'Journey to Tomorrow': IHG outlines plans for green recovery from Covid-19

IHG Hotels & Resorts has outlined plans to reduce emissions in line with climate science, deliver zero-carbon new buildings, improve water stewardship and remove single-use packaging as the hospitality sector recovers from the financial hit of Covid-19.

Pictured: One of IHG's Crown Plaza hotels in Dubai

Pictured: One of IHG's Crown Plaza hotels in Dubai

The business, which owns brands including Holiday Inn and Crowne Plaza, has made the new environmental commitments as part of a sweeping new responsible business action plan designed to help the business deliver a sustainable recovery post-pandemic.

Called ‘Journey to Tomorrow’, the plan details new ambitions across five key topics: water, waste, carbon and energy, communities and “our people”. The latter covers staff, owners and suppliers.

On carbon and energy, IHG has committed to implementing verified science-based targets for reducing emissions. It has submitted targets 2030 targets, including a 15% reduction in absolute operational emissions and a 46% reduction in emissions intensity in franchises, to the Science-Based Targets Initiative (SBTi). To meet these targets, IHG has outlined plans to ensure that all new buildings are either zero-carbon or extremely low-carbon in operation. It will also scale up its procurement and generation of renewable energy.

The ‘waste’ pillar of the new plan is headlined by a commitment to eliminate all hard-to-recycle single-use items of all materials from guest-facing operations. IHG has already phased out plastic straws and miniature bathroom toiletries housed in plastic. The pillar also details plans to implement a new food waste reduction plan across IHG’s global estate of 6,000+ hotels and resorts.

On water, IHG will develop a context-based water strategy that prioritises hotels in areas of highest water risk. The strategy will help hotels to reduce their own water consumption; to collaborate with other water basin users on efficiency, conservation and restoration; and to bring water, sanitation and hygiene (WASH) infrastructure, education and services to local communities. The UN estimates that some 4.2 billion people worldwide lack access to either safely managed water or sanitation, or both.

Social sustainability

IHG’s updated approach to social sustainability covers both the people within its operations, franchises and supply chains – and the communities in which it is present.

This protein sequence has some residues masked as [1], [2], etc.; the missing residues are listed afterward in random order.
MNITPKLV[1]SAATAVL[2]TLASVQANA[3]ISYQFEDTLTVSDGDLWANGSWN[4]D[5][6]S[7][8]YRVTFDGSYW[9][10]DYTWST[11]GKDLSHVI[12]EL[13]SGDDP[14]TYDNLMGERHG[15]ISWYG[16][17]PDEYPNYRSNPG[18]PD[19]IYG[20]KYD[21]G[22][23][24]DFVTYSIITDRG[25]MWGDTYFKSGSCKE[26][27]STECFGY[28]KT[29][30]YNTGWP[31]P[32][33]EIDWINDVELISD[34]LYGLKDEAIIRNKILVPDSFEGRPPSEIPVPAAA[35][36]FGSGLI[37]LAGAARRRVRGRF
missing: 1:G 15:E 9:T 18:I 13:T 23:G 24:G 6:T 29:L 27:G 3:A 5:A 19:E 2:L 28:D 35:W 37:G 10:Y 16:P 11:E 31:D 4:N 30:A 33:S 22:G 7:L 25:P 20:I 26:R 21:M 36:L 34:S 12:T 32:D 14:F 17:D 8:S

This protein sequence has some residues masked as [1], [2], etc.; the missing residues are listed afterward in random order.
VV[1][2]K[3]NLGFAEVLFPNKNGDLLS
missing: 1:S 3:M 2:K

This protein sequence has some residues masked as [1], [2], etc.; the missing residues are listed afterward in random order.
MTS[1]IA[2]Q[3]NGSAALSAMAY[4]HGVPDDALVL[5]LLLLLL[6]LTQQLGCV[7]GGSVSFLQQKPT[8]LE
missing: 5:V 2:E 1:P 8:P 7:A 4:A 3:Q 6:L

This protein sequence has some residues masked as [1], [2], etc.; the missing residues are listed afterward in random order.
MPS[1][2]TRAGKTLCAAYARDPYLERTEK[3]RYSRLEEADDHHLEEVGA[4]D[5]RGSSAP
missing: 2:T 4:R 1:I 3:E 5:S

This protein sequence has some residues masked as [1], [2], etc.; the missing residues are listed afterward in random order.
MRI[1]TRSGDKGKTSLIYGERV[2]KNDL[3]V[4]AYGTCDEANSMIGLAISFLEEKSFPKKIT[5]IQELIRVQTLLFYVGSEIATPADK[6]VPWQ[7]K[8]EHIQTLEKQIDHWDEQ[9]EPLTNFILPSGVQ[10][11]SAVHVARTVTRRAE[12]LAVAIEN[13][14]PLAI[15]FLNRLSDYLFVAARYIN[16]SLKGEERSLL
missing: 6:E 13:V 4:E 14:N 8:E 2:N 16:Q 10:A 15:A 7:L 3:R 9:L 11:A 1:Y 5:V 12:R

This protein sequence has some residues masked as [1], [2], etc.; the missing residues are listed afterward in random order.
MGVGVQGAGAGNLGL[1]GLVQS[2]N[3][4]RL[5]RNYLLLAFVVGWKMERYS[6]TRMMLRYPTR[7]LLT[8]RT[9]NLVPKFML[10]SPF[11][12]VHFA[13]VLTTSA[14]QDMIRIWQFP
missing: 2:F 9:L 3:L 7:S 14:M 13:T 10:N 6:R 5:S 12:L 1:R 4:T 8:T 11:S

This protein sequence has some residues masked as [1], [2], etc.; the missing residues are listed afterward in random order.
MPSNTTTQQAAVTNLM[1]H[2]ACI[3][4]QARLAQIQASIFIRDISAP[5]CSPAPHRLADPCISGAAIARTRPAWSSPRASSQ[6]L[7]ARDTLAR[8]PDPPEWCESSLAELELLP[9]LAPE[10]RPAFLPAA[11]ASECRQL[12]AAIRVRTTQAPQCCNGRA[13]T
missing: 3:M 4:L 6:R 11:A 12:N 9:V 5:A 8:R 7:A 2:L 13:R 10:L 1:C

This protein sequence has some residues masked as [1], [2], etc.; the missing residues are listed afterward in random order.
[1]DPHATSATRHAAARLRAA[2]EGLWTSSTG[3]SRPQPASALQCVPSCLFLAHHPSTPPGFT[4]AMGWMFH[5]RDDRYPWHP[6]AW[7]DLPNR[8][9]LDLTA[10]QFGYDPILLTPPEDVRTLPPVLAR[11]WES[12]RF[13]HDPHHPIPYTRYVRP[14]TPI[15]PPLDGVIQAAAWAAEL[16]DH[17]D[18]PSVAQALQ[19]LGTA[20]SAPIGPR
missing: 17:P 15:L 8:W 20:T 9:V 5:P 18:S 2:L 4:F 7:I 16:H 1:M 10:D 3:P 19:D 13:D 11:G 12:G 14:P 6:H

On the former, IHG’s vision is to “champion a diverse culture where everyone can thrive”. The business has committed to achieving gender balance within leadership roles and doubling the representation of under-represented groups, including ethnic minorities and people with disabilities, within leadership teams.

It will also develop new strategies covering mental health, physical wellbeing, inclusion and human rights. On the latter, risks are present in franchise models and in outsourcing services. There is also the risk of hotels being used for trafficking or sexual exploitation.

The “communities” pillar is headlined by a commitment to improving the lives of 30 million people by 2030. IHG’s new commitments on WASH will contribute to the delivery of this aim. The business will also develop new collaborations to tackle food poverty and broaden training and innovation initiatives.

IHG’s chief executive Keith Barr published an open letter to mark the launch of the new plans, in which he said he wants the business to “do what’s right, not just what’s needed” for financial success.

The letter states: “We want every IHG stakeholder to see that we’re on a journey to be successful in every sense of the word, and we are determined to contribute towards positive social and economic change, to stand up for key issues such as diversity, equity and inclusion and human rights, and to make more responsible environmental choices. I believe that how we grow as a company and work to be a greater force for good are inextricably linked.” 

Hospitality sector trends

Hospitality, leisure and tourism have undeniably been some of the hardest-hit sectors amid the Covid-19 pandemic. PwC is forecasting that it could take four years for hotels in geographies including the UK to financially recover.

Some firms are looking to improve sustainability measures as a way to attract guests, retain staff, reduce costs and build resilience against future crises. Several big names have unveiled new green recovery plans. Whitbread, for example, recently committed to installing electric vehicle (EV) chargers at 300+ Premier Inn hotels after outlining new climate targets. Elsewhere, Iberostar has committed to becoming a carbon-neutral business by 2030. It is planning to accelerate energy efficiency and low-carbon energy initiatives while scaling up nature conservation and restoration schemes.

However, commitments like this appear to be the exception rather than the norm at present. Of the sustainability and energy professionals in this sector that answered edie’s Green Recovery Survey questions, two-thirds said they had to delay or cancel sustainability-related announcements as a result of Covid-19. Moreover, more than half (52%) of hospitality and leisure respondents had placed sustainability or energy staff onto the Government’s furlough scheme, while 29% had to make staff in those functions redundant.

Sarah George



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